A lot of people want to cook a wholesome and filling meal at home, but can‘t do so because they’re either too tired, too busy, or do not have enough time on their hands. In the end, they resort to ordering takeout or having food delivered to their home.
But did you know that it’s possible to cook a delicious and nutritious meal without slaving away in the kitchen for hours?
All it takes is a bit of creativity (and some spice) to transform a few simple ingredients into something that will delight your palate and nourish your body. This Beef and Cabbage Stir Fry recipe from Wellness Mama is one perfect example – try it today!
Prep time: 10 minutes
Cook time: 20 minutes
- 1 lb. organic grass-fed ground beef
- 1 small head of organic cabbage, chopped
- 2 organic tomatoes, chopped
- 2 onions, thinly sliced
- 2 organic carrots, grated
- Spices to taste: salt, pepper, garlic, basil, oregano, thyme, etc. (At least 1 tsp. of each)
- Brown beef in a large skillet or wok, adding spices to taste as you go.
- When beef is almost completely browned, add sliced onions, grated carrots, and chopped tomatoes.
- When onions and carrots are starting to soften, add the cabbage and spice well.
- Cook about 10 more minutes, stirring often until cabbage starts to soften.
- Can be topped with salsa or sour cream if desired.
This recipe makes 4 to 6 servings.
When Buying Ground Beef, Look for Organic and Grass-Fed Varieties
This simple and easy-to-prepare stir fry recipe uses beef, a superior source of protein and other nutrients, including conjugated linoleic acid (CLA), which has been found to be a potential cancer fighter. However, for this recipe (and other recipes calling for ground beef), I advise you to buy ONLY organic, grass-fed ground beef for safety reasons.
Conventional ground beef from confined animal feeding operations (CAFOs), which are notorious breeding grounds for diseases, can expose you to dangerous antibiotic-resistant bacteria, and even fecal bacteria like E. coli. One test even revealed that 100 percent of all ground beef samples contained bacteria that can cause life-threatening blood or urinary tract infections.1
The truth is that ground beef is actually more problematic than solid meat cuts. In whole cuts, the bacteria are found on the surface of the meat, and are destroyed once the meat is cooked thoroughly. When you grind meat, though, the same bacteria get mixed throughout the meat, contaminating all of it. What’s more, ground beef is usually made from a number of different animals – and if one animal is contaminated, the entire batch will be, too.
Once you find organic beef (from pasture raised cows, raised by a trustworthy local farmer), make sure to cook it thoroughly. However, avoid burning it, as burnt meat can cause carcinogenic chemicals called polycyclic aromatic hydrocarbons (PAHs) and heterocyclic amines (HCAs) to form. Organic beef is not only safer, but also nutritionally superior than CAFO beef, as it is higher in:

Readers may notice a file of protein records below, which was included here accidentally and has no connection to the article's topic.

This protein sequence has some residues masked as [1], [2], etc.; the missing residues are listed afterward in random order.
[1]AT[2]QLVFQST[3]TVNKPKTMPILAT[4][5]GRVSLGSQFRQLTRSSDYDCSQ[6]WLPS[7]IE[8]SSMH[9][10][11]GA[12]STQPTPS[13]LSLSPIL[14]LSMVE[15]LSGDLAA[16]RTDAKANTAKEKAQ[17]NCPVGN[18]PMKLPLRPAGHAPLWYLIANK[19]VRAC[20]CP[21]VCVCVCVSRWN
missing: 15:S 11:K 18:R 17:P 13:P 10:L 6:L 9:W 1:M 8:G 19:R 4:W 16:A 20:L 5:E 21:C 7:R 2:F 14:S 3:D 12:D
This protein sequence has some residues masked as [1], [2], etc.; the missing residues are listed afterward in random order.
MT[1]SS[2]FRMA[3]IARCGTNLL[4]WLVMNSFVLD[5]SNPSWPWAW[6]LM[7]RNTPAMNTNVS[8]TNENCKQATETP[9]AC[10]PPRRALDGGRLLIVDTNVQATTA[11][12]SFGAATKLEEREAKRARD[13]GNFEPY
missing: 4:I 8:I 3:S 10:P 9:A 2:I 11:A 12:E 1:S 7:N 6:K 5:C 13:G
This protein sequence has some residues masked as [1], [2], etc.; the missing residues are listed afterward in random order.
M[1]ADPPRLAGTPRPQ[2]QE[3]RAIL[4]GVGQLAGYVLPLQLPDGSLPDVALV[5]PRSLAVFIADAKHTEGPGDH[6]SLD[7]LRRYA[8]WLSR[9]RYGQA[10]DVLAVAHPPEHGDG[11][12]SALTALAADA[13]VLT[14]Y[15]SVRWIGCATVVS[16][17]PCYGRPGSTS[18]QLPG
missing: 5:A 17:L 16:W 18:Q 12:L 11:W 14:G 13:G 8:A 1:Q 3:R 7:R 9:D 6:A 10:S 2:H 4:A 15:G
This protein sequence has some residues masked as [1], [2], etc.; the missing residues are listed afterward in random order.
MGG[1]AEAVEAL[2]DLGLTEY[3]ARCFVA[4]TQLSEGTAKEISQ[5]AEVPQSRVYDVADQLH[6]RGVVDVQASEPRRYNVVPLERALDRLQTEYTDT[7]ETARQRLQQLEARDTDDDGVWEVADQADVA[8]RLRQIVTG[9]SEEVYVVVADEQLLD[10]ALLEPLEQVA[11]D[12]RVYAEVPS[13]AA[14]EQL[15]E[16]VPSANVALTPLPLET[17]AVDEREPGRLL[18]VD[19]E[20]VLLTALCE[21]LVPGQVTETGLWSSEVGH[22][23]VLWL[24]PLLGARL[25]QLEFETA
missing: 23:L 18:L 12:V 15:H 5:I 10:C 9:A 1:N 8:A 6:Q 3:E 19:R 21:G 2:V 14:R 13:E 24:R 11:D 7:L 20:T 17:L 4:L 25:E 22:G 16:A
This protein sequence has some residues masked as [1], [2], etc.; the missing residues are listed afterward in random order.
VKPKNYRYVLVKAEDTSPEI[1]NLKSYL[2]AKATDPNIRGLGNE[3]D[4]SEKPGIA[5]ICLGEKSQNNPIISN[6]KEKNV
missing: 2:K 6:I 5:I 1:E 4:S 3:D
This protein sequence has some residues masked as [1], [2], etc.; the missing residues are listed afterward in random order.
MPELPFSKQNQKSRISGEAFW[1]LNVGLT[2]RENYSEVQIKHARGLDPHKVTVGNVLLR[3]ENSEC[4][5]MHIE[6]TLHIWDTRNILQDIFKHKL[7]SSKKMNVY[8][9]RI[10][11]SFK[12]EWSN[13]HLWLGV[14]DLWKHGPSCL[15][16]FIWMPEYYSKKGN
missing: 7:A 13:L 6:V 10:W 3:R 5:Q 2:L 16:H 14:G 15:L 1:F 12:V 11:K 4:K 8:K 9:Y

- Total omega-3s (it has a healthier ratio of omega-3 and omega-6 fatty acids)
- B-vitamins riboflavin and thiamin
- Minerals, such as magnesium, calcium, and potassium
- Vitamin E
- Vaccenic acid (which can be transformed to CLA)
Don’t Forget the Other Standout Ingredients in This Recipe
The second equally nutritious ingredient in this recipe is cabbage, which is an excellent source of fiber, folate, vitamin B6, manganese, vitamins B1, B5, B6, and K, as well as powerful antioxidants. These beneficial phytonutrients help protect against several types of cancer, including colon, prostate, and breast cancer.
Cabbage also contains an impressive amount of vitamin C – it can give you 54 percent of the recommended daily value for this nutrient. Vitamin C is a potent free radical-scavenging nutrient that helps protect you against infections. Other nutrients in this humble vegetable include phosphorus, magnesium, iron, and potassium.
While the recipe above calls for completely cooking or “softening” the cabbage, this method may remove most of the nutrients in the vegetable. If you want to get all the benefits of cabbage, cook it as minimally as possible instead. Leaving it tender crisp preserves the delicate nutrients while giving your dish a delicious crunch.
Carrots add a mild sweetness to this recipe, but that’s not all. Aside from their abundant amounts of beta-carotene that help keep your eyes healthy, carrots also contain phosphorus, calcium, and magnesium that help build strong bones, teeth, and hair, maintain nervous system and heart health, and promote mental development. Carrots also contain vitamins C and B6, potassium, copper, thiamine, folic acid, and magnesium.
Lastly, don’t underestimate the herbs and spices used for this recipe. They contain a wide range of minerals, vitamins, and antioxidant that helps maximize the nutrient density of the dish. Thyme and oregano, in particular, have been valued for their anti-inflammatory properties, which help prevent the formation of AGE compounds (advanced glycation end products) that can contribute to heart disease and premature aging.
Meanwhile, garlic (which is actually a vegetable, and not a spice or herb) is a proven health tonic – it can provide protection against more than 160 different diseases.
Sources and References
Tags: Fruits and Vegetables, High-Protein, Main Dishes, Red Meat